Eduard Babayev was Director of the Leo Tolstoy State Museum, in Moscow, a leading classical scholar and authority on Tolstoy and Pushkin, and a darling of students at Moscow University.
Born in Moscow, the son of a writer, in 1927, Babayev was evacuated during the Second World War with a colony of writers to Tashkent, the capital of Uzbekistan. There in 1942 he met the poet Anna Akhmatova. He became a friend of hers and for two years a kind of literary secretary. The meeting influenced him for the rest of his life.
His family returned to Moscow in 1944, and after finishing at a local school, he became a student at the philology department of Moscow University. In 1949 Stalin's campaign against so-called "cosmopolitanism" and any influence of the West in the arts or science reached a peak. While a final- year student Babayev witnessed the campaigns of harassment organised by Stalin's cultural policemen. Many scholars at this period were sacked and writers disappeared or switched to teaching: Boris Pasternak became a literary translator. Students were pressed to join the campaigns by publishing patriotic articles in university magazines. Babayev, at great personal risk, was one of these students who refused to participate in this propaganda campaign.
Babayev graduated in 1949, but continued his education at the university writing a doctorate on Leo Tolstoy. In 1956 he became one of the editors of the last of the monumental 90- volume Tolstoy's Complete Works, which had been started in 1928 by Vladimir Chertkov, Tolstoy's original publisher, editor and private secretary, in order to mark the 100th anniversary of Tolstoy's birth. By the time of his death in 1936, Chertkov had managed to publish 72 volumes. It took the Tolstoy Commission at the USSR Academy of Sciences 20 years to produce the next 17 volumes. Babayev completed the edition in 1958.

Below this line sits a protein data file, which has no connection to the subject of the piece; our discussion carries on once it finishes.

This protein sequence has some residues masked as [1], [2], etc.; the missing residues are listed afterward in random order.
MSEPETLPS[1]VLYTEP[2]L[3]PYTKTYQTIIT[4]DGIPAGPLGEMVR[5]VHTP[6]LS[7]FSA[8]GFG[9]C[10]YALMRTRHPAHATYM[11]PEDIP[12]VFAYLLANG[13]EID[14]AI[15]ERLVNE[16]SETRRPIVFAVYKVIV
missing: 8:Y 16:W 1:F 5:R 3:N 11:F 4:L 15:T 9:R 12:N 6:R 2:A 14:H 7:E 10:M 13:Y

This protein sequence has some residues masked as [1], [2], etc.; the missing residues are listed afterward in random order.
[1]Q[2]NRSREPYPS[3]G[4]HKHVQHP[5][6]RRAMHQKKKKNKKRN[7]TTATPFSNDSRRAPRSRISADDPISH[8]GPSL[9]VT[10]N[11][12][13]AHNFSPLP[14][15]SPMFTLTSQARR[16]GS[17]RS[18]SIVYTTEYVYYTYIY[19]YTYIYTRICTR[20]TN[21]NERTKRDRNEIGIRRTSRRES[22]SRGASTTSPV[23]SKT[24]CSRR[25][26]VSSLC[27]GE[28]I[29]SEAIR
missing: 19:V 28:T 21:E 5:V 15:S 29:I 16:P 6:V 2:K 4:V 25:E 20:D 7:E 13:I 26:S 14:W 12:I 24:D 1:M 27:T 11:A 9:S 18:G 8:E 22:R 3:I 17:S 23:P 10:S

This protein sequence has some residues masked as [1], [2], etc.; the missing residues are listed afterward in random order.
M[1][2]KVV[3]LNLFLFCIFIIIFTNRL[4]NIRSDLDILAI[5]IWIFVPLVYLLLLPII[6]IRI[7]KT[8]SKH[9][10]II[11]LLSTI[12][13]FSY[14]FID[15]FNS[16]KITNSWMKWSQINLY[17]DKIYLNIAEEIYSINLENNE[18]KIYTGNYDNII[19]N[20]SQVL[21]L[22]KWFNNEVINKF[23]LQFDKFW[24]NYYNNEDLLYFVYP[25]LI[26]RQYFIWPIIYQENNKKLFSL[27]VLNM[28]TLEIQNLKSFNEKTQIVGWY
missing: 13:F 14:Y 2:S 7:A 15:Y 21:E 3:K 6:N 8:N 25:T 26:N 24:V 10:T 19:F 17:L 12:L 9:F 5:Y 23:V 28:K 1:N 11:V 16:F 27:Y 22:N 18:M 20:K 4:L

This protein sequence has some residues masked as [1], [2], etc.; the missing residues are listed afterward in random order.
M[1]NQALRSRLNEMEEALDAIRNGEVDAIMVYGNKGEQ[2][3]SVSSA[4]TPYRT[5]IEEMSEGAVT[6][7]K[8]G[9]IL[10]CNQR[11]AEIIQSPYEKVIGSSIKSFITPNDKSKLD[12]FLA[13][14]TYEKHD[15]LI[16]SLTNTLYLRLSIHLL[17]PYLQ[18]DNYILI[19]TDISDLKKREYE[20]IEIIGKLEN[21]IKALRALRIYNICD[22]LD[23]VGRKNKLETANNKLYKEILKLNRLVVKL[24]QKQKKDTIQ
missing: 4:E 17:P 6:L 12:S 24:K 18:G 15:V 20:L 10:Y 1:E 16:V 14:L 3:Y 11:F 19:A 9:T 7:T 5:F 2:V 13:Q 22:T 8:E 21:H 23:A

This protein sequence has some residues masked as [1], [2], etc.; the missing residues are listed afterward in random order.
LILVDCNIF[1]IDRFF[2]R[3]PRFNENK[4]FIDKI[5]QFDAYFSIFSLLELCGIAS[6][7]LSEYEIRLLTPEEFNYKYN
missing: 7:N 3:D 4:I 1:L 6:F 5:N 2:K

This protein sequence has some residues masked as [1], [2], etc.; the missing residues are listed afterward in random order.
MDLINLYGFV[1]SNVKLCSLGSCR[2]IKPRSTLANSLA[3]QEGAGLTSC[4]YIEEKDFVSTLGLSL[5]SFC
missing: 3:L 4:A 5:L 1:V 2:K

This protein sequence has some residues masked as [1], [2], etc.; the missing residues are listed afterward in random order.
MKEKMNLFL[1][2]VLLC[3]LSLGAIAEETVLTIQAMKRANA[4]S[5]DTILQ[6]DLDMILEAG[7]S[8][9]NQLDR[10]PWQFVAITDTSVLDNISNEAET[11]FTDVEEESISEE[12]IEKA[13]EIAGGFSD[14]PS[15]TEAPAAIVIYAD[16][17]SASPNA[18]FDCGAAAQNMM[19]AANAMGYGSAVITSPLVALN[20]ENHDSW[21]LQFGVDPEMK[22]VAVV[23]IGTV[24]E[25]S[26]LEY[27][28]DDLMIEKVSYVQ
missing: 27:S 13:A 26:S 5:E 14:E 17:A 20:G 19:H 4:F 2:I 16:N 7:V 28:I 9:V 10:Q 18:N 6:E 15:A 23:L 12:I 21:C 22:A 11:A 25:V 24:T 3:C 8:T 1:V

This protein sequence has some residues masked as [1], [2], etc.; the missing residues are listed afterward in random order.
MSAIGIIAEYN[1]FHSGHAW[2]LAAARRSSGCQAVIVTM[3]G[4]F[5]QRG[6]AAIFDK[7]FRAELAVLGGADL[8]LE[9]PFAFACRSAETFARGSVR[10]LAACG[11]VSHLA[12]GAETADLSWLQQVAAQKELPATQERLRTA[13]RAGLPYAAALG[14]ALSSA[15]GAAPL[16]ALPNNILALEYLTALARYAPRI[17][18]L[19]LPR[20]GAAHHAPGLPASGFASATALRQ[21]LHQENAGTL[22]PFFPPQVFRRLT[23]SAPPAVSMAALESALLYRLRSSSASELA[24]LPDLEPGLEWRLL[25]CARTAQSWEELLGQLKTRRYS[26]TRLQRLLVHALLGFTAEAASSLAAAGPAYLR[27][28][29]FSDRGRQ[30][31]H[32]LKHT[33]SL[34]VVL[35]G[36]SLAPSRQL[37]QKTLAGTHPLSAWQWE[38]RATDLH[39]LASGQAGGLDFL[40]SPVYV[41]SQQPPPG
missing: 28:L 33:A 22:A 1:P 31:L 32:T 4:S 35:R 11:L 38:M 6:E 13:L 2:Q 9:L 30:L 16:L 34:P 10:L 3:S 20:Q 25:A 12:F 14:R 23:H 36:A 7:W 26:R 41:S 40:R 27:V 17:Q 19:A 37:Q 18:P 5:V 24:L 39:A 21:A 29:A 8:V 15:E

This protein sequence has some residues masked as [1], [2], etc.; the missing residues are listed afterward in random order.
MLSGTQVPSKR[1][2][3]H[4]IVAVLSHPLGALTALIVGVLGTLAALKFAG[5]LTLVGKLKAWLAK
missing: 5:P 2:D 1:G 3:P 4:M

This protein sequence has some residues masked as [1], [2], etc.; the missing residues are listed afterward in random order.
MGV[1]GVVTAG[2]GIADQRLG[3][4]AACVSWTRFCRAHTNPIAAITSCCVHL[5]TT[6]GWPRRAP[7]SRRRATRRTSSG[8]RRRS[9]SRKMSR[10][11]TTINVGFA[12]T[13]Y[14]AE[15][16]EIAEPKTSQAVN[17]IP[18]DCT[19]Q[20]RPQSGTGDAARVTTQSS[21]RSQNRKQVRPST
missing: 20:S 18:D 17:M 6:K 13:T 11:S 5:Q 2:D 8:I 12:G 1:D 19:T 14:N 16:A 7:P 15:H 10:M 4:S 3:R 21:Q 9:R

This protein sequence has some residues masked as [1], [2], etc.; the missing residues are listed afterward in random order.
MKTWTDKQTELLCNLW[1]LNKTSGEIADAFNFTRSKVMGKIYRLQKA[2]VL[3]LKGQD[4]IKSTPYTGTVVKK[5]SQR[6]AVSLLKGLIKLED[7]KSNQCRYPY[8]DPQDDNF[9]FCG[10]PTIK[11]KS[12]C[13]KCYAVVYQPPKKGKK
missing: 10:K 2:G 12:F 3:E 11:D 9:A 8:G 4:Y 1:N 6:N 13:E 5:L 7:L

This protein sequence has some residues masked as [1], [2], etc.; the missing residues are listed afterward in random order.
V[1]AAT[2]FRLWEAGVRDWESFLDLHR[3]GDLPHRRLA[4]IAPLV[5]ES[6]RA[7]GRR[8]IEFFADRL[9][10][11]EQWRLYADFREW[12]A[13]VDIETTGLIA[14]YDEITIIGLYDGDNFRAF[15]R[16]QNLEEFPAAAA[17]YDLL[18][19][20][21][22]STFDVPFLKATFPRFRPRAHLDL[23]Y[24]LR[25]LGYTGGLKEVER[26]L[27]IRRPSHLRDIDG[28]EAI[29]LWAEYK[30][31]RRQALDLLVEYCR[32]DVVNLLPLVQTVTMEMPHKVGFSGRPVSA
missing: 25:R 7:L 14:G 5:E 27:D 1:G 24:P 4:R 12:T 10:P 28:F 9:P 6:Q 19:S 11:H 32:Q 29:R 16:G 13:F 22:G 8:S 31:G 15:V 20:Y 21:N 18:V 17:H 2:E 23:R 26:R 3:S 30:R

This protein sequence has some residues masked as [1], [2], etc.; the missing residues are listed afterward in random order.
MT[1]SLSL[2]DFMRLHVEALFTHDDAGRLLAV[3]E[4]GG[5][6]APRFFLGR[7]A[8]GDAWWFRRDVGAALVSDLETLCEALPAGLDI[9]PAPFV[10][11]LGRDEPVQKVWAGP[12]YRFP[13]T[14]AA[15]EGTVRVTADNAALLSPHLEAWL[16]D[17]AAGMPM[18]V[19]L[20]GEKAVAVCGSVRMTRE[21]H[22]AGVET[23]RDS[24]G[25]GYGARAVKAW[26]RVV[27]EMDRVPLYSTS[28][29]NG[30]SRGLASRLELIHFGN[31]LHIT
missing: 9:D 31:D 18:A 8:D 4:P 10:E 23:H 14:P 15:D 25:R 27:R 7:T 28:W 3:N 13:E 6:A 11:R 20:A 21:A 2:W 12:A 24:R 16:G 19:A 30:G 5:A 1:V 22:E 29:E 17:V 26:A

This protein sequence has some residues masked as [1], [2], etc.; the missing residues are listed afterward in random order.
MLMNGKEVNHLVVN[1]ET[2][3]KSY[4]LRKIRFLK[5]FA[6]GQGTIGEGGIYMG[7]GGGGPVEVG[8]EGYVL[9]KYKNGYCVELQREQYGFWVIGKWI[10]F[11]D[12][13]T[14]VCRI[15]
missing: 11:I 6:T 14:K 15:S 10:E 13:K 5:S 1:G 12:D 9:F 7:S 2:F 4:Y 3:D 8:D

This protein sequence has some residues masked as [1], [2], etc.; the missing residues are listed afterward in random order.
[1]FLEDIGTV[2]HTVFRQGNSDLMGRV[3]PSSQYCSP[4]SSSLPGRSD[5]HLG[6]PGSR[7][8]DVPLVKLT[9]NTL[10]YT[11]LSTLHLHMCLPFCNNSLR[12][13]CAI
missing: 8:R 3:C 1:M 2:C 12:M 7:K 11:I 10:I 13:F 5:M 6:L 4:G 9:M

In 1957 Babayev was appointed a lecturer at Moscow University. He became a celebrity and students from many disciplines came to listen to his lectures on Tolstoy and Pushkin. For the next 30 years he created a school of Tolstoy and Pushkin scholars. Between 1970 and 1982 Babayev produced a series of books that established him as an authority in the field, including Leo Tolstoy and the Russian Press of his Time, Essays on Aesthetics and Art of Leo Tolstoy, Leo Tolstoy's Novel,and The Art of Alexander Pushkin.
Babayev became director in 1977 of the Leo Tolstoy State Museum, on 11 Kropotkin Street, in Moscow, and under his leadership it became an international centre of Tolstoy studies. It has kept in contact with members of the Tolstoy family living all over the world. But the principal breakthrough came when, under Babayev, the museum started working closely with the Tolstoy Foundation, based near New York, run by Tolstoy's outspoken youngest daughter, Alexandra, who died in 1979. For nearly 50 years, the foundation had been vetoed by the Soviet Union as an "anti-communist" body: Alexandra Tolstoy had left the Soviet Union for the United States via Japan in 1929.
Despite the official bans, Babayev corresponded with the grand old lady, who helped countless Russian refugees for many decades and financed old people's homes, orphanages and many other humanitarian programmes. When Babayev died he left unfinished his memoir Sled Strely ("A Trace of an Arrow"), describing his meetings and correspondence with writers and public figures including Anna Akhmatova and Alexandra Tolstoy. It is due to be published at the end of this year in Moscow.